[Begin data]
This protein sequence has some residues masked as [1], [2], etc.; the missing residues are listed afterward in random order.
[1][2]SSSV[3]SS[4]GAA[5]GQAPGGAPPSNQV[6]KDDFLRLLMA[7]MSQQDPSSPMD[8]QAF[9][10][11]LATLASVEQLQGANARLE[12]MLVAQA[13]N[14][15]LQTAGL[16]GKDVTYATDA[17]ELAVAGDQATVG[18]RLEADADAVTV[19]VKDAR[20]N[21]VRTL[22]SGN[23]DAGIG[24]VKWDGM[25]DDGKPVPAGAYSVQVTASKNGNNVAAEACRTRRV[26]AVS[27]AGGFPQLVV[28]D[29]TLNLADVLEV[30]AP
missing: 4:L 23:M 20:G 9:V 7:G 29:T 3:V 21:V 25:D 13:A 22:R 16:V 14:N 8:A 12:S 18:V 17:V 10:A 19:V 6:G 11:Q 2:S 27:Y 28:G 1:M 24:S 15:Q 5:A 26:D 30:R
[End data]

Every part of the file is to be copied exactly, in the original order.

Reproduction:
This protein sequence has some residues masked as [1], [2], etc.; the missing residues are listed afterward in random order.
[1][2]SSSV[3]SS[4]GAA[5]GQAPGGAPPSNQV[6]KDDFLRLLMA[7]MSQQDPSSPMD[8]QAF[9][10][11]LATLASVEQLQGANARLE[12]MLVAQA[13]N[14][15]LQTAGL[16]GKDVTYATDA[17]ELAVAGDQATVG[18]RLEADADAVTV[19]VKDAR[20]N[21]VRTL[22]SGN[23]DAGIG[24]VKWDGM[25]DDGKPVPAGAYSVQVTASKNGNNVAAEACRTRRV[26]AVS[27]AGGFPQLVV[28]D[29]TLNLADVLEV[30]AP
missing: 4:L 23:M 20:G 9:V 7:G 29:T 3:V 21:V 25:D 13:A 22:R 16:V 14:N 8:A 12:S 18:V 17:V 10:A 19:V 6:G 11:Q 2:S 27:Y 28:G 1:M 24:S 15:Q 5:A 26:D 30:R